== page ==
The Aegies Associates News & Blog Section
The Rt Rev Justin Welby, Bishop of Durham, told the House of Lords today (Monday June 11) that more needs to be done to protect people during times that they hit financial crises, particularly in opening up the market to organisations such as credit unions. Speaking during the debate on the Financial Services Bill (Second Reading), he referred to his concerns about the practice of payday loans, when people borrow against payday but repay at high levels of interest, emphasising the bill’s need to champion consumer protection at its heart.
A transcript of the address from the House of Lords:
My Lords, the Bill emerged from the financial crisis of 2008. Therefore, a lot of the attention of the debate is likely to focus on the prudential issues that have already been mentioned at some length. We look forward to the speech of the noble Lord, Lord O’Donnell, whose great expertise and extraordinary experience over the past few years give us much to hope for.
However, in looking at the macroprudential issues, we should remember that the complexity of the Bill grew through an extensive period of consultation and debate so that it now covers the whole range of financial services, from things that happen on the streets of Sunderland in my diocese to international loans and bond issues, and the use of derivative instruments that have been behind much of the exacerbation of risk in the system since I first traded them 25 years ago, to the point today where their volume is many scores of times that of the underlying cash transactions. It is no wonder the Bill has become something of a complex monster.
Given the Bill’s complexity it is easy to overlook its impact on the consumer, and particularly the role of the FCA, which is warmly to be welcomed in many ways. At the retail level we are all aware that we have the most concentrated financial services sector in Europe, with decisions taken far from local communities, and that the lack of penetration of mutuals, credit unions and friendly societies—I was very glad to hear the noble Baroness, Lady Kramer, mention this—is unrivalled in the rest of Europe, where there is far greater and more extensive mutual work at local level than in this country. Our societies have diminished very significantly since the 1980s and the period of catastrophic demutualisation that we should all regret so much. The result is that access to financial services in many of the more deprived areas of our society is now very limited, and we come back to the old problem of loan sharking and payday loans. Payday loans, of course, are legal and proper. It is a great relief that they will move from being watched over by the OFT to being supervised by the FCA, with its responsibilities for integrity, consumer affairs and competition under its three main objectives. However, as has already been alluded to, the danger is that these regulatory organisations essentially operate in a negative and protective manner rather than having, as the FCA has, an obligation to introduce more competition.
The Bill does not seem to provide for accountability and for a measure of what more competition would look like. This must be a serious concern. Contrary to much of what has been said, for example, in Scotland recently by the General Assembly of the Church of Scotland, the answer to the payday lenders is not to limit interest rates as this will simply drive matters back into the hands of the illegal loan sharks. At the moment, if you go outside the Darlington Building Society when the benefit payments come in, you will find a queue of people who will withdraw from their accounts everything but one penny in order to pay it straight into the hands of the loan sharks who are standing by their doors threatening to break up their furniture. Payday lenders do not, of course, operate in this way, but I have numerous examples in my diocese of the serious impact that their high costs have had on people who find themselves caught up in an ever growing cycle of higher interest rates.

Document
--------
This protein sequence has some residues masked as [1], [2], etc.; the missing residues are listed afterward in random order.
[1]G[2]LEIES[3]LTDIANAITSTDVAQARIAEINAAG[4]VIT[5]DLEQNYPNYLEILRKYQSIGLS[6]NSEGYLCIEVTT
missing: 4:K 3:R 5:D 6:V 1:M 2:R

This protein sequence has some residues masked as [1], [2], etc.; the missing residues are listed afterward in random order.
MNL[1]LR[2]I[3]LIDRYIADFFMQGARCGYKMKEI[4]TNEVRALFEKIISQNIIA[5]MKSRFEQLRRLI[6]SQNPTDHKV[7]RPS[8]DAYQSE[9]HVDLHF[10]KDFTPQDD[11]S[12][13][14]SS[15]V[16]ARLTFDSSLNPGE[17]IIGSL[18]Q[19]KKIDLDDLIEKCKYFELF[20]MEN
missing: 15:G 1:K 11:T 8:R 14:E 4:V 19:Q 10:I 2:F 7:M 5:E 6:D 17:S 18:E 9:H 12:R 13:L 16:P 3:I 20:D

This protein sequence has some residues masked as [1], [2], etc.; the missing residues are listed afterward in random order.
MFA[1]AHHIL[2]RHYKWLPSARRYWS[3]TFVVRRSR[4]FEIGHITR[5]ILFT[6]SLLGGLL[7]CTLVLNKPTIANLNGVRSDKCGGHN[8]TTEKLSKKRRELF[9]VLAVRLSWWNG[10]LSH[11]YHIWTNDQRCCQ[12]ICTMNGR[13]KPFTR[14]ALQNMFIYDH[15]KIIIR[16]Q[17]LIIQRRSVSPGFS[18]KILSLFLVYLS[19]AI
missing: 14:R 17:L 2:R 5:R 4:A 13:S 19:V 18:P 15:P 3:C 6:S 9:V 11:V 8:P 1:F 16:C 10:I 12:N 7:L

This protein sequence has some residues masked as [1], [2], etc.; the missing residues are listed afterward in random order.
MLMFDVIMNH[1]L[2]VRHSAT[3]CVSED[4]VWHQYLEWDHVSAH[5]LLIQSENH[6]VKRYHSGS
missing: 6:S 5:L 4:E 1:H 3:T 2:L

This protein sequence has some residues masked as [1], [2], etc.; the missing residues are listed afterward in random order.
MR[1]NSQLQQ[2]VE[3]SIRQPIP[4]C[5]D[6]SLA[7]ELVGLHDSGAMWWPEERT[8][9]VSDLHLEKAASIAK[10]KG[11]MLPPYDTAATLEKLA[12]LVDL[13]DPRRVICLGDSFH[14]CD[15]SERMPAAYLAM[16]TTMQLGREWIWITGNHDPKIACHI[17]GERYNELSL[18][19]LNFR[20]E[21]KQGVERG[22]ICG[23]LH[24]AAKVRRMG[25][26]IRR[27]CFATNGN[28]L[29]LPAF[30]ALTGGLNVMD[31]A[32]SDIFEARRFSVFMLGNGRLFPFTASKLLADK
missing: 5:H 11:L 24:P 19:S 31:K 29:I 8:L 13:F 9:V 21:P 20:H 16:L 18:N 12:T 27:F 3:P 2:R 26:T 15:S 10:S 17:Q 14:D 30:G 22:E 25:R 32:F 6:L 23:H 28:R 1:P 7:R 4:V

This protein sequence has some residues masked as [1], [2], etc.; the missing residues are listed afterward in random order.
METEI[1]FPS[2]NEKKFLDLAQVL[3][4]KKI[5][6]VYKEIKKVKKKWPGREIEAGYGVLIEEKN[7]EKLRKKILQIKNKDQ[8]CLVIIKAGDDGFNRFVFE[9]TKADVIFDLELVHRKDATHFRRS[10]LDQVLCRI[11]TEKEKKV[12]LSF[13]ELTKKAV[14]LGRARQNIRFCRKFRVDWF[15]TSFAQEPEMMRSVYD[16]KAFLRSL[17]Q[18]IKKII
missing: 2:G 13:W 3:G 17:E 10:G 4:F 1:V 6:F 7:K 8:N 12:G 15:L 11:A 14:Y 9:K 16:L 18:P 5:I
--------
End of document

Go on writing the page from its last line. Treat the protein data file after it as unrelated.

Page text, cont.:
The answer to this is not in limiting interest rates but in providing effective competition from local savings at a mutual level and recreating the system that worked so well from the early 19th century until the 1980s. I fail to see this in the Bill and that gives me great concern. I hope the Minister will explain how the competition obligation will not only reduce the problems of access for banks and for other large organisations—as we have already seen with the co-operatives’ problems in taking on the branches of Lloyds Bank—but increase the opportunity for much smaller and more locally based organisations to contribute to their local communities. This will affect a large number of people on the most marginal points of society.
The other point I wish to raise concerns the governance of the Bank of England, which has already been mentioned. It is an old rule of organisations that robust checks and balances within them are much more effective than external legal constraint. A severe challenge to management from the court will be much quicker in enabling group-think to be destroyed and a creative approach to the problems to be seen than any kind of legalistic approach from a regulator subsequent to the event. I shall not waste the time of the House in expanding on this, save to say that I agree with the views that have been expressed already. I look forward to the Minister’s response in explaining how the governance can be strengthened and widened.